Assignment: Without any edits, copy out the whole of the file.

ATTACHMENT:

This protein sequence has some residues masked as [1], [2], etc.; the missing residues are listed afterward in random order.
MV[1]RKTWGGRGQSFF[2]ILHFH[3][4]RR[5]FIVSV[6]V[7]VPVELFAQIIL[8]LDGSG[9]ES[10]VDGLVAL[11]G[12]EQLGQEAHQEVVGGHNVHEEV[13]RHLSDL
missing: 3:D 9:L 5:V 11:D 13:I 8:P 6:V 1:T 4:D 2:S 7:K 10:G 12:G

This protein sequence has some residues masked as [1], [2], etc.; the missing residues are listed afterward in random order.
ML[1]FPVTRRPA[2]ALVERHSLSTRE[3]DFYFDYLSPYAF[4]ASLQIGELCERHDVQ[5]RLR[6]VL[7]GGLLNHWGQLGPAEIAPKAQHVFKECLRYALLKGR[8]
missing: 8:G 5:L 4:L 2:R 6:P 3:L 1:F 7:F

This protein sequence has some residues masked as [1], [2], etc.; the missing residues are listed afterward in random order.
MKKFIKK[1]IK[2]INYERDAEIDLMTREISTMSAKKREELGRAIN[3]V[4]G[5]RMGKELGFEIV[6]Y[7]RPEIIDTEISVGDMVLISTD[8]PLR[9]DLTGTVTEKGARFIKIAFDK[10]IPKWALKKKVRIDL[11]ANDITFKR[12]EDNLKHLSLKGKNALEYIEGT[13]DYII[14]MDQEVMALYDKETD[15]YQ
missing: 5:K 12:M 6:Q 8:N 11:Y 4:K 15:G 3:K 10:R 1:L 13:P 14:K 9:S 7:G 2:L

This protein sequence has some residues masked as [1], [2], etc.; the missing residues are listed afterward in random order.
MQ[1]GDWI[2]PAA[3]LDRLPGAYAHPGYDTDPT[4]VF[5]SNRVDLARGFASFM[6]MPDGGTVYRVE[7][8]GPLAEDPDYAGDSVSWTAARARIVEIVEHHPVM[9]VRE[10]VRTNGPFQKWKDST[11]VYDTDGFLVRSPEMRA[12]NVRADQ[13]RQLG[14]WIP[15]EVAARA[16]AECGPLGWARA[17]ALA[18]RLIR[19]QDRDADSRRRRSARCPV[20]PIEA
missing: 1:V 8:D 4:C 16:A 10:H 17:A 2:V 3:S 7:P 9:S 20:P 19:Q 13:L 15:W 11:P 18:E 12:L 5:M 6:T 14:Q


This protein sequence has some residues masked as [1], [2], etc.; the missing residues are listed afterward in random order.
MV[1]RKTWGGRGQSFF[2]ILHFH[3][4]RR[5]FIVSV[6]V[7]VPVELFAQIIL[8]LDGSG[9]ES[10]VDGLVAL[11]G[12]EQLGQEAHQEVVGGHNVHEEV[13]RHLSDL
missing: 3:D 9:L 5:V 11:D 13:I 8:P 6:V 1:T 4:D 2:S 7:K 10:G 12:G

This protein sequence has some residues masked as [1], [2], etc.; the missing residues are listed afterward in random order.
ML[1]FPVTRRPA[2]ALVERHSLSTRE[3]DFYFDYLSPYAF[4]ASLQIGELCERHDVQ[5]RLR[6]VL[7]GGLLNHWGQLGPAEIAPKAQHVFKECLRYALLKGR[8]
missing: 8:G 5:L 4:L 2:R 6:P 3:L 1:F 7:F

This protein sequence has some residues masked as [1], [2], etc.; the missing residues are listed afterward in random order.
MKKFIKK[1]IK[2]INYERDAEIDLMTREISTMSAKKREELGRAIN[3]V[4]G[5]RMGKELGFEIV[6]Y[7]RPEIIDTEISVGDMVLISTD[8]PLR[9]DLTGTVTEKGARFIKIAFDK[10]IPKWALKKKVRIDL[11]ANDITFKR[12]EDNLKHLSLKGKNALEYIEGT[13]DYII[14]MDQEVMALYDKETD[15]YQ
missing: 5:K 12:M 6:Q 8:N 11:Y 4:K 15:G 3:K 10:R 1:L 13:P 14:K 9:S 7:G 2:L

This protein sequence has some residues masked as [1], [2], etc.; the missing residues are listed afterward in random order.
MQ[1]GDWI[2]PAA[3]LDRLPGAYAHPGYDTDPT[4]VF[5]SNRVDLARGFASFM[6]MPDGGTVYRVE[7][8]GPLAEDPDYAGDSVSWTAARARIVEIVEHHPVM[9]VRE[10]VRTNGPFQKWKDST[11]VYDTDGFLVRSPEMRA[12]NVRADQ[13]RQLG[14]WIP[15]EVAARA[16]AECGPLGWARA[17]ALA[18]RLIR[19]QDRDADSRRRRSARCPV[20]PIEA
missing: 1:V 8:D 4:C 16:A 10:H 17:A 2:V 3:S 7:P 9:S 20:P 19:Q 13:L 15:W 11:P 18:E 12:L 5:M 6:T 14:Q